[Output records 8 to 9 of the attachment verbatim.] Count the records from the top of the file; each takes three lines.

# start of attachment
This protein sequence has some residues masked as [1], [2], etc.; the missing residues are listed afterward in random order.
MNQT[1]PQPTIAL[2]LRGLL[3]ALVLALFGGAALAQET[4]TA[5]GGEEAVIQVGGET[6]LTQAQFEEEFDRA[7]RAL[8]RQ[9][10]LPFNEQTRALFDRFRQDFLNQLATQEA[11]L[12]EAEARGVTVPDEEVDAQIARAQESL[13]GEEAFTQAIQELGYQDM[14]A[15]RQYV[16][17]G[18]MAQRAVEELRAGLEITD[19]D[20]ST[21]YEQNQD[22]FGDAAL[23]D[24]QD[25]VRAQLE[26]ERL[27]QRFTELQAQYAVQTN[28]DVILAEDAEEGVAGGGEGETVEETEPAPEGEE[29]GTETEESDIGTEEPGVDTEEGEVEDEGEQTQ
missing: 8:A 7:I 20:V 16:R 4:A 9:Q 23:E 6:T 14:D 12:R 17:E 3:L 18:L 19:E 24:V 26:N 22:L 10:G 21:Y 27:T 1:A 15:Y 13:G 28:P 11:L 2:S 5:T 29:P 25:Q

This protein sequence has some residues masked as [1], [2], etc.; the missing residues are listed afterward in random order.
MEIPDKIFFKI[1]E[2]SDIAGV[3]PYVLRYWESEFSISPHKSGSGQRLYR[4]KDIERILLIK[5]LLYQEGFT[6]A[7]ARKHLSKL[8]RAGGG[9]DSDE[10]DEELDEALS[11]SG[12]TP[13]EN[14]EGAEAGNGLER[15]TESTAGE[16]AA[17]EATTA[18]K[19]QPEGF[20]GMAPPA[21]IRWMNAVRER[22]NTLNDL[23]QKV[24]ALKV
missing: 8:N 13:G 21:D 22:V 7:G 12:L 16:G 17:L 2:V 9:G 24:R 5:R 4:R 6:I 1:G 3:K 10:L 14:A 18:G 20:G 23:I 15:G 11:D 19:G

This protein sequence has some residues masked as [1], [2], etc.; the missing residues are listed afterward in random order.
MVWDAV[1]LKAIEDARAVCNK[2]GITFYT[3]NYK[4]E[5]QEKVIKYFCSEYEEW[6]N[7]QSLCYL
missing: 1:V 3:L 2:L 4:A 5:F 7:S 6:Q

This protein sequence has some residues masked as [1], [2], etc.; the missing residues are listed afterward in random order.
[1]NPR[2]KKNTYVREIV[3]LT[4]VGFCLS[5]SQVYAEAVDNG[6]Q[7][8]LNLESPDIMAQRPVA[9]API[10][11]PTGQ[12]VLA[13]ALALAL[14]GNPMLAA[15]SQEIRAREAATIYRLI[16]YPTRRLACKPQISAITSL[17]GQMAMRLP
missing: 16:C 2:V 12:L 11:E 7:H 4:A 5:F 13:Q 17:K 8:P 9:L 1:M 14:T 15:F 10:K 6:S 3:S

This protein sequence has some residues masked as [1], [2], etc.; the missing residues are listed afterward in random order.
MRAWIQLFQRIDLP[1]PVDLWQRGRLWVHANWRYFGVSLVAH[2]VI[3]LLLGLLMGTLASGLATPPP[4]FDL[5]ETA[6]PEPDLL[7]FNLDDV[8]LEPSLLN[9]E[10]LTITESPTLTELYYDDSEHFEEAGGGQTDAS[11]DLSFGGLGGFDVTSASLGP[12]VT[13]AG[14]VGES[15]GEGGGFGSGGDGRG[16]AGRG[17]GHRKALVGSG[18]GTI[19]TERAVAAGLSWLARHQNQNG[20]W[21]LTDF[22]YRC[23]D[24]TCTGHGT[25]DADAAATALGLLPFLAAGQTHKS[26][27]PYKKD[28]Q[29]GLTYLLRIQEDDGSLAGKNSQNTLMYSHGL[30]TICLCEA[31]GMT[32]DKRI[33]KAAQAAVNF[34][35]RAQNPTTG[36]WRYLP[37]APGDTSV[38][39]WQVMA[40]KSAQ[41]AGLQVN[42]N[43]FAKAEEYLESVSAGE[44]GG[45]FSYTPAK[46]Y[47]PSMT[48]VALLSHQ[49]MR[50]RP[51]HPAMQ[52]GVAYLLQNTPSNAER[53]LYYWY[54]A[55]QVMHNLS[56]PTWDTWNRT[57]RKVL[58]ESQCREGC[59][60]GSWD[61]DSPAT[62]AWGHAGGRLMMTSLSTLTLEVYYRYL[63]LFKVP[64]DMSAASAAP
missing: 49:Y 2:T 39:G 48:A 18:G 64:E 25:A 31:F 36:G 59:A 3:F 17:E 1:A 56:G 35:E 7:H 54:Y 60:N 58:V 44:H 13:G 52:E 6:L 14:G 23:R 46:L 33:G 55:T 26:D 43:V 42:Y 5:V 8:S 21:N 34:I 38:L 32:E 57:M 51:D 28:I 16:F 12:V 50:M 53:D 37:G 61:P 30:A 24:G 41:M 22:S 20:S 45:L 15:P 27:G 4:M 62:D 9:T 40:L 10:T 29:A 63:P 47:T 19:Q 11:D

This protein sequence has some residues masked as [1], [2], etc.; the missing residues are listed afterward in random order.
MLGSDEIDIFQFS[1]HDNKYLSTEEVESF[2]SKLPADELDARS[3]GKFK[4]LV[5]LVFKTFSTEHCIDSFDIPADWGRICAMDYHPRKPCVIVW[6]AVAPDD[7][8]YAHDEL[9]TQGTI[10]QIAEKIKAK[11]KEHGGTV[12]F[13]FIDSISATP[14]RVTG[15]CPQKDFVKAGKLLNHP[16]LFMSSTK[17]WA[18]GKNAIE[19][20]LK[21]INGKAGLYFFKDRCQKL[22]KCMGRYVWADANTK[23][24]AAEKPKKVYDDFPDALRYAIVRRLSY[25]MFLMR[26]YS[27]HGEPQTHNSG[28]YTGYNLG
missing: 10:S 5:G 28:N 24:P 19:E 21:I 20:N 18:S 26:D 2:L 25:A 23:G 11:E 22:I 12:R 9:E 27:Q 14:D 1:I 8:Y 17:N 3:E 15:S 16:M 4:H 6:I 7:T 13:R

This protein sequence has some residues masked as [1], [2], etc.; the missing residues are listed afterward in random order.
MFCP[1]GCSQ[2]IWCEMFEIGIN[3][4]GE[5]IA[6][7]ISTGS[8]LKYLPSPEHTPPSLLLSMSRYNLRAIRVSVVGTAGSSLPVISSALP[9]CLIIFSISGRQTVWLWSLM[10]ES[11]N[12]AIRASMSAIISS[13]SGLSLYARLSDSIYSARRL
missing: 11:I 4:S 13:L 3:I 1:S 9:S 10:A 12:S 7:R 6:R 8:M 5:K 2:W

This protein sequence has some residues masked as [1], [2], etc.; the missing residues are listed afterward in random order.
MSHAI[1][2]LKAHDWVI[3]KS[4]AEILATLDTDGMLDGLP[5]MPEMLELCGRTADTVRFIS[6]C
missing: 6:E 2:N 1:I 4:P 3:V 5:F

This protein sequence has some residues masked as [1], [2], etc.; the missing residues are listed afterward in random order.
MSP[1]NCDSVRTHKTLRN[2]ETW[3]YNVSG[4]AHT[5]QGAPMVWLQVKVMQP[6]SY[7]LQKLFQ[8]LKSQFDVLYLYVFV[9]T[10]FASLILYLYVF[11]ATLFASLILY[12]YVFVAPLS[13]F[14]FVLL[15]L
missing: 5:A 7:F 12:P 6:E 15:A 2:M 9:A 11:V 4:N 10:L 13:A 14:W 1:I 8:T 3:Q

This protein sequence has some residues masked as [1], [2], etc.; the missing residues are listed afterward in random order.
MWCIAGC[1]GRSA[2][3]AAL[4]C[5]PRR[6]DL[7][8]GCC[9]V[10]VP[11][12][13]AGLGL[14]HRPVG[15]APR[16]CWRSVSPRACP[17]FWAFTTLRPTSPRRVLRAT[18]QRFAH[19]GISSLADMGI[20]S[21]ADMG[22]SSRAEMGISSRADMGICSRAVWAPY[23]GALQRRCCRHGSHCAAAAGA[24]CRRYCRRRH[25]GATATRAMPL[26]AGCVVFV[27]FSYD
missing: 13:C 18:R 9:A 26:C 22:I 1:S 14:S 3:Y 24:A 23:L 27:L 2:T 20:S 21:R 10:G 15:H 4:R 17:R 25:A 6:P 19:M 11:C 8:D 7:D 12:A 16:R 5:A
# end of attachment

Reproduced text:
This protein sequence has some residues masked as [1], [2], etc.; the missing residues are listed afterward in random order.
MSHAI[1][2]LKAHDWVI[3]KS[4]AEILATLDTDGMLDGLP[5]MPEMLELCGRTADTVRFIS[6]C
missing: 6:E 2:N 1:I 4:P 3:V 5:F

This protein sequence has some residues masked as [1], [2], etc.; the missing residues are listed afterward in random order.
MSP[1]NCDSVRTHKTLRN[2]ETW[3]YNVSG[4]AHT[5]QGAPMVWLQVKVMQP[6]SY[7]LQKLFQ[8]LKSQFDVLYLYVFV[9]T[10]FASLILYLYVF[11]ATLFASLILY[12]YVFVAPLS[13]F[14]FVLL[15]L
missing: 5:A 7:F 12:P 6:E 15:A 2:M 9:A 11:V 4:N 10:L 13:A 14:W 1:I 8:T 3:Q